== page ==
Why get bodywork done on my horse?

Our horses, whether high performance, school horses or anything in between are athletes. As such, to keep their bodies feeling good and working well biomechanically, it does require regular maintenance just as humans do. If our horses are a body sore, it may not cause any problems immediately, but over time they will compensate and this is where problems can occur. This is why regular bodywork can prevent possible long-term problems. If a horse has had an injury and has been cleared by the vet for bodywork, this can definitely help the owner’s rehabilitation efforts by making sure the horse’s body is free of tension or soreness. 

Is there an age that bodywork cannot be performed? 

No, the only time age would play a factor is if the horse is very young. The attention span may not be there to tolerate a full session, but shorter sessions can be discussed. Typically, 20 mins is plenty for a young horse, therefor I may only do target session (for example, just the head and neck or neck and back) and slowly increase until we reach a full session. The time it requires to reach a full session will depend on the individual horse. For young horses, the earlier they are started the better.

 How long does a full session take?

This may vary slightly depending on a couple of factors. One factor being the horse itself. Some horses get antsy and impatient quickly which may require a couple “breaks” (ie. pee, water, hand walk, short grass eating moments), and if I have had to work more on certain areas due to some findings. Those are just a couple examples, but typically a first time session will take approximately 1.5-2 hrs as I do a static and dynamic assessment (in-hand, ridden or by video) of the horse. The static assessment is to evaluate conformation that could impact where or why a horse is sore or holds tension in certain areas. The dynamic assessment will tell me how the horse moves and may also show some areas of restriction, tension  or lameness. This dynamic assessment is done in hand, not mounted. Any follow up sessions should take no longer than approx. 1hr-1.25 hrs, but again this may vary depending on the horse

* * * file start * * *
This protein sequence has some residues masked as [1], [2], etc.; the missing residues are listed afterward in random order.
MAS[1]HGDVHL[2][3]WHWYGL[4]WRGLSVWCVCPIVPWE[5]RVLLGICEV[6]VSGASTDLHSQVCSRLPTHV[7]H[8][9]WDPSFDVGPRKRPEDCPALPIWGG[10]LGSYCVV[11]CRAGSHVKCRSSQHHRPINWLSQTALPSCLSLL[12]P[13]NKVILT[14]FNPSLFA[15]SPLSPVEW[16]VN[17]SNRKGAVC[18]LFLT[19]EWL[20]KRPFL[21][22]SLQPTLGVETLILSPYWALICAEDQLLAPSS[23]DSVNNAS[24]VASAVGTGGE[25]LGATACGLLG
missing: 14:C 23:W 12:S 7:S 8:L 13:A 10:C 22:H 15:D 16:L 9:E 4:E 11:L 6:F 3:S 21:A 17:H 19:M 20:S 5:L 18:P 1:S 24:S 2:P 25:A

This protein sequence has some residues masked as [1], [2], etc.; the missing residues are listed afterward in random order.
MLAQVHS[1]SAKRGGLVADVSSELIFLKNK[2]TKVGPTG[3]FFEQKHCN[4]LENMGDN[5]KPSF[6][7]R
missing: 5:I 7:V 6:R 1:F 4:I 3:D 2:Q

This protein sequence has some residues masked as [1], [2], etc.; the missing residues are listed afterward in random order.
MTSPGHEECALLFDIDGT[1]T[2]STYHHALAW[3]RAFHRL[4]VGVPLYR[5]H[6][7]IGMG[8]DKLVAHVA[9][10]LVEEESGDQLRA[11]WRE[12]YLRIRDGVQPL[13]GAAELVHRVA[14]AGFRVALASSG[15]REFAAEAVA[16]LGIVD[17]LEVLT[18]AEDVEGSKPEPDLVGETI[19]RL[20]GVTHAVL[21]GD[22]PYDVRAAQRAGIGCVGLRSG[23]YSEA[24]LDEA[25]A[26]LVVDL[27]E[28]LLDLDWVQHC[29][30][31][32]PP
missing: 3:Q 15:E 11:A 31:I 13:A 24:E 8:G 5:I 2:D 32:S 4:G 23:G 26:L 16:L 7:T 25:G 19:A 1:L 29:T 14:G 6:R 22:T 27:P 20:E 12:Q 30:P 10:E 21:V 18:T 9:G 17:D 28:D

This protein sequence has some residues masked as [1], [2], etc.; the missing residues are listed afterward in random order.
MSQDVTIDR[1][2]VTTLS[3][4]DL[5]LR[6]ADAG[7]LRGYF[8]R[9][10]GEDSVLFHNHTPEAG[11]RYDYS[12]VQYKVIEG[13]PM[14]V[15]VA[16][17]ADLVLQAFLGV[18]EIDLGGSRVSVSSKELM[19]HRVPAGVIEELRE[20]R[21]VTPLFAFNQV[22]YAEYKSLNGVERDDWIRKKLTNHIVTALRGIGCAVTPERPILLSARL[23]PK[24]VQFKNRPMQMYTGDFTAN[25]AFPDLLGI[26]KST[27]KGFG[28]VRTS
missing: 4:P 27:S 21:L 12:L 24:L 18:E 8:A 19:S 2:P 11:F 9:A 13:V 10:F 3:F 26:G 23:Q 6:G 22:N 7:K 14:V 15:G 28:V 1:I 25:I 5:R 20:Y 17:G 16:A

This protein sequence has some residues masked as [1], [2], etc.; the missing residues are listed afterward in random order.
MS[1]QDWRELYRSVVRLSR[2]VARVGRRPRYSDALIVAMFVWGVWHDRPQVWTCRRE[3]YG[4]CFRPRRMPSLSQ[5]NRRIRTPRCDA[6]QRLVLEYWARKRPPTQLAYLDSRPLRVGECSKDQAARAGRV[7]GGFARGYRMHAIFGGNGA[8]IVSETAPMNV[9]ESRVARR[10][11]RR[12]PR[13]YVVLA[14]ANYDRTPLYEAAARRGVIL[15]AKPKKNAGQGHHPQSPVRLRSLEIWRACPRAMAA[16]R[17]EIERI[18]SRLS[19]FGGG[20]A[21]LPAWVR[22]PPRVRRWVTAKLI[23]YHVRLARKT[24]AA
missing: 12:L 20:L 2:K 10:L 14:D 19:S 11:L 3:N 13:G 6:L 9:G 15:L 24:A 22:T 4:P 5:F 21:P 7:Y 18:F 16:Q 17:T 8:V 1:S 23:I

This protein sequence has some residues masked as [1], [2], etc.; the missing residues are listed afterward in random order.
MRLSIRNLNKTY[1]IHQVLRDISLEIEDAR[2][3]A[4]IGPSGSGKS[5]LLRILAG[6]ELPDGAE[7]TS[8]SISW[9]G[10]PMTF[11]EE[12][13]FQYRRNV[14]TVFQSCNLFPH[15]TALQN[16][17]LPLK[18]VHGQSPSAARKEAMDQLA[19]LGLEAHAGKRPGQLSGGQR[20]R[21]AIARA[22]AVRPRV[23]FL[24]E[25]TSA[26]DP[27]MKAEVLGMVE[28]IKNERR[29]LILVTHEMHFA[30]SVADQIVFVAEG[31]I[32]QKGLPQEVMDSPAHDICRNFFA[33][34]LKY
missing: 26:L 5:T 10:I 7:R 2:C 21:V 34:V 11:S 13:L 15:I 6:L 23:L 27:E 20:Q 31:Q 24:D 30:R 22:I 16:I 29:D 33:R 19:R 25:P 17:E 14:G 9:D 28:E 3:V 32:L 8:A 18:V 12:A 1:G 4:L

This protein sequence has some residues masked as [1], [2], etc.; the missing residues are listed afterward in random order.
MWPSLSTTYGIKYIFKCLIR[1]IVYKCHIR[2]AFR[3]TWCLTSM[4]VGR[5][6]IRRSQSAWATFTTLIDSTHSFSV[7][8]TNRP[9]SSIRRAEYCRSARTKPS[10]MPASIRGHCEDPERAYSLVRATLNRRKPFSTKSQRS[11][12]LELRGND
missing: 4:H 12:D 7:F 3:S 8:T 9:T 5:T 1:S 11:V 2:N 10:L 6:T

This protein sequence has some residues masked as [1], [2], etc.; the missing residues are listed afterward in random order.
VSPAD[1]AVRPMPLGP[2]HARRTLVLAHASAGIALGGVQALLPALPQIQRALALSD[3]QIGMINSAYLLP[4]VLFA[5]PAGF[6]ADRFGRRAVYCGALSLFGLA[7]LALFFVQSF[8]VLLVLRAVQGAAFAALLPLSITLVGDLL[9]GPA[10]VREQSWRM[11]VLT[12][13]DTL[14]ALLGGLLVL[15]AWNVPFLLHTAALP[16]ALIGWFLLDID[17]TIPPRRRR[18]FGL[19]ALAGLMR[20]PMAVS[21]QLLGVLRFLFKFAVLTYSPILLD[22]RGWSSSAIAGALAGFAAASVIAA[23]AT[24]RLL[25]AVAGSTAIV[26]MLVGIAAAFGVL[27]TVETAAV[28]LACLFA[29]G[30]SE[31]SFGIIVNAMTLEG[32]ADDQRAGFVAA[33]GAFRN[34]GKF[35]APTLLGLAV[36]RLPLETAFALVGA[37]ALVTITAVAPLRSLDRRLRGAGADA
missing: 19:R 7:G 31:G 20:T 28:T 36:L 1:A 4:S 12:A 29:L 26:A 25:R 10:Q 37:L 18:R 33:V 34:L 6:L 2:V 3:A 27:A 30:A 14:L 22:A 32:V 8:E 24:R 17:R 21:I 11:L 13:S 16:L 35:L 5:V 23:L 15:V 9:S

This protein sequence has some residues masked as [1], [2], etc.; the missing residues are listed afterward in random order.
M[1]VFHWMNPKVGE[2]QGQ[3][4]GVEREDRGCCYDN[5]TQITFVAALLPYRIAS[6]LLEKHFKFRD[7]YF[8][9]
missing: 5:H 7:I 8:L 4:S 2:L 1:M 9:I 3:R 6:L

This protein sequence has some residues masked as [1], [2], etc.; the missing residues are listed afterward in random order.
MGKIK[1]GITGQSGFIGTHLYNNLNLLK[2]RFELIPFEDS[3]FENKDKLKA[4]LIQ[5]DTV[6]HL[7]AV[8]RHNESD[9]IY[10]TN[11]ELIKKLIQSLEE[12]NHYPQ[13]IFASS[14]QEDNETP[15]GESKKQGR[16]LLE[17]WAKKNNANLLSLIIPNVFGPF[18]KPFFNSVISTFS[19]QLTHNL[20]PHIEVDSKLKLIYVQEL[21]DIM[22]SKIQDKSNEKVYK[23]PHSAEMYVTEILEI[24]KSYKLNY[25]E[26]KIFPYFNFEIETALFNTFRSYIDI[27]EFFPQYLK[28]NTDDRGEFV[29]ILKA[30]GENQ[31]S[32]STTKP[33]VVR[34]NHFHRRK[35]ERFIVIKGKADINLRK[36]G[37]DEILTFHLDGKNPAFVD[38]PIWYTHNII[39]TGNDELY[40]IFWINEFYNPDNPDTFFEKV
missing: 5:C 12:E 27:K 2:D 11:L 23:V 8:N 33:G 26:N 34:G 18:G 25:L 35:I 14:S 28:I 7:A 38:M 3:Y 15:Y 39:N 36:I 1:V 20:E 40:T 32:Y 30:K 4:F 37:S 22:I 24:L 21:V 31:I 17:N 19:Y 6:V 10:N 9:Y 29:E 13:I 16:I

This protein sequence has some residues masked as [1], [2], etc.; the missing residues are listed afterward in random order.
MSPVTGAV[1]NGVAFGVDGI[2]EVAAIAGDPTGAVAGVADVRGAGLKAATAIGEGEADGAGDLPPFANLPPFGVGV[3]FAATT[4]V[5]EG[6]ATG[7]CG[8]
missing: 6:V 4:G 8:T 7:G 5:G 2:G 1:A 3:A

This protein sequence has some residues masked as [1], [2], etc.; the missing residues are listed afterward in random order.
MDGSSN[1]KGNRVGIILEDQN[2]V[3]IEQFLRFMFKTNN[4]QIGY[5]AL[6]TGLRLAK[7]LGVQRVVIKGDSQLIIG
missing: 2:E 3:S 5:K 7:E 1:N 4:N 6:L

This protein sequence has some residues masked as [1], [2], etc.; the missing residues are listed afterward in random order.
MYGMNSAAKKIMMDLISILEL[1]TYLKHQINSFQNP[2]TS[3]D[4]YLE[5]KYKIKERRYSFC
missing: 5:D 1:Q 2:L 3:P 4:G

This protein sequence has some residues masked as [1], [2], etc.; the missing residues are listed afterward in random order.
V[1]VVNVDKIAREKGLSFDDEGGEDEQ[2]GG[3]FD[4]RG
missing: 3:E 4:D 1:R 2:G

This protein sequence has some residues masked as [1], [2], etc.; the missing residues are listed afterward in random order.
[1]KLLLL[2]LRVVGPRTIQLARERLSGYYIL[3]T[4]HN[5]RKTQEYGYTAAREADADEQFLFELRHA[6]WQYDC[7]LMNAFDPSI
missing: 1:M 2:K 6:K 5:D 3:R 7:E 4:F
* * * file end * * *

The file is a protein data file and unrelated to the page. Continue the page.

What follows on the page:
Do equine bodyworkers do rehabilitation?

No, bodyworkers do not do rehab, but can help in the rehab process in consultation with the vet that has been treating the horse.

How often should the horse get bodywork?

This is a “ideal world” vs “real world” answer. For a typical horse that is ridden 3-5 times a week and shows occasionally, in an ideal world, every 3-4 weeks. A serious competitor who is bringing a horse up through the levels, in an ideal world, every 2 weeks. A high-performance horse such as racing, endurance, Grand-Prix jumping or dressage or Eventing, in an ideal world, every 1-2 weeks. A retired or pleasure horse, in an ideal world, every 6 weeks. Now, for the real world, I definitely understand that finances play a huge factor but any bodywork that we can be provide to our horses is a benefit. 

How close to a competition can I have bodywork done for the first time?

It depends how much bodywork a horse has received in the past and how he/she has recovered from a session. If the horse is new to bodywork, I would not do any sessions closer than 7 days prior until I know how they respond. Just like humans, horses can get a little body sore post session as some tension may have been delt with/released. Once I know a horse responds well, bodywork can be performed 1-3 days prior to a competition.

Can stallions have bodywork during breeding season?

That all depends on the specific horse. This all depends on what kind of temperament he has during breeding season. First and foremost, safety is the ultimate goal.

Can a pregnant mare have bodywork?

Absolutely! Again, this all depends on the horse’s personality. The owner must know their horse and how they are to handle. A mare in foal can have a completely different temperament than when not in foal. If the horse is great to handle, the general rule would be no treatment 1-2 weeks prior to the foaling date and no bodywork for 6 weeks after giving birth (this will depend on how good the mare is when a “stranger” is around the foal, it could take longer than 6 wks). Just like woman, a mare in foal can get very sore as the pregnancy progresses, so why not try and help in any way we can.